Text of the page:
Weight Loss Doesn't Have to be so Technical
Shape your environment and your body will follow. Being able to memorize carb grams, or calorie tables, or the names of exotic superfoods doesn’t often change what we eat when it’s time for a hurried breakfast or a got-home-late-from-work dinner.
Those particular eating decisions have more to do with what’s (and who’s) around us — our environment.
We follow patterns, physical cues that bubble beneath our awareness, and what’s around us. That means our environment powerfully shapes our decisions, more than we realize.
Most of us will eat all that we’re served — no matter how big the portion is. If we’re served a small bag of popcorn, we’ll eat that. If we are served a bucket of popcorn, we’ll eat that. Presumably if we are served a Volkswagen full of popcorn, we’d do our best to finish that off too.
We often eat more when we’re multitasking. Ever started snacking while watching TV or playing video games, then found yourself staring at an empty bag or bowl, wondering where it all went? Your attention was elsewhere, so your eating machine just went on autopilot.
If we consistently eat bigger portions, bigger portions will seem “normal” — and we’ll regularly overeat. We’ve lost our perspective on how much we should really be eating.
The base of the pyramid — your foundation — is what surrounds you.
Your social environment and culture.
Your grocery habits.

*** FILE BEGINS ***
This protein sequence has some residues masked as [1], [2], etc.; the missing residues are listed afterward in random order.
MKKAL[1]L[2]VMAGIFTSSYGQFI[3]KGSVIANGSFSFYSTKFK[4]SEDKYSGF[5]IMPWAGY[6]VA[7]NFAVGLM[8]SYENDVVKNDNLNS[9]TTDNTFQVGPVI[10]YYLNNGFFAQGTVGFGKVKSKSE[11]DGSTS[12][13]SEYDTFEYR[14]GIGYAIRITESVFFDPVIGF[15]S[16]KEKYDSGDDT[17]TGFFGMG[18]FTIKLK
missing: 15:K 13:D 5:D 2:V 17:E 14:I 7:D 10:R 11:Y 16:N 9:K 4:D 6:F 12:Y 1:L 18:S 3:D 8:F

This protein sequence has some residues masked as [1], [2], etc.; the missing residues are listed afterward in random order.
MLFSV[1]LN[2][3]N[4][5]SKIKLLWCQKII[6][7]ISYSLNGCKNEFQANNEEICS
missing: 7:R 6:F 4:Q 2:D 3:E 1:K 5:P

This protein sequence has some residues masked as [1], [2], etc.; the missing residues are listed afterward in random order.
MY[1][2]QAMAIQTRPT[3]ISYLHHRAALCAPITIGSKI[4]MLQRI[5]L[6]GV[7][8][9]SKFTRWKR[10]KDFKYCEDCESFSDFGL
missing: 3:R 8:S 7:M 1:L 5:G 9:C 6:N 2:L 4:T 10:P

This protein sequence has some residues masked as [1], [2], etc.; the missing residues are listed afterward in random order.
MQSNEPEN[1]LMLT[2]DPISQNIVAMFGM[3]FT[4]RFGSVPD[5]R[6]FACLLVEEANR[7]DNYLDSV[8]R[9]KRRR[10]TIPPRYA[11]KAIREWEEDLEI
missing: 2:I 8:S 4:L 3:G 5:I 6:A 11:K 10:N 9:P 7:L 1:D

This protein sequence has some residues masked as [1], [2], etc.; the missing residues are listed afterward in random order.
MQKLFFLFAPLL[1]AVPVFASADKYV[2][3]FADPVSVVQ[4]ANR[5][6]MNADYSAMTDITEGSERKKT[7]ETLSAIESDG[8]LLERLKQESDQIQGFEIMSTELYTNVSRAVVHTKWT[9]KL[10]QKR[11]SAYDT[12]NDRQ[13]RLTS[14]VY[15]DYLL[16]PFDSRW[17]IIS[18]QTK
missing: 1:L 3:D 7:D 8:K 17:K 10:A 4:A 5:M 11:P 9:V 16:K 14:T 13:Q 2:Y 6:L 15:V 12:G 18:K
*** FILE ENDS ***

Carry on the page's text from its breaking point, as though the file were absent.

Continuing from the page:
Your day-to-day routine.
In general, when it comes to engineering healthy eating, here’s the golden rule:
Make healthy behaviors convenient.
Make other behaviors less convenient.
Use smaller plates and cups. Most people eat everything on their plate. Use a smaller plate and you end up eating less naturally.
If there’s a food you don’t want to eat, avoid keeping it around. Why risk the temptation? Make it less convenient to eat.
Have fresh, healthy whole foods prepared and in plain sight. Veggies and fruits on your kitchen table or counter; that’s a good start.
Park your car farther away from where you’re going so you have to walk. Those extra steps add up.
Keep your bike ready to go by the front door. Instead of driving, consider biking. ...Or Walking!
Get a dog that needs walking. Even better, one that will chew up your couch as punishment if you don’t take it for a daily spin around the block.
But why should everything be so hard, all the time? There’s no need to white-knuckle the willpower. You can actually make change much easier by simply changing your environment.
Harness your brain’s autopilot for the side of good: By just changing what’s around you in small ways, you can make changes without even thinking about them.
**Stay tuned for more tips on unique ways to lose weight!
***Credit to Precision Nutrition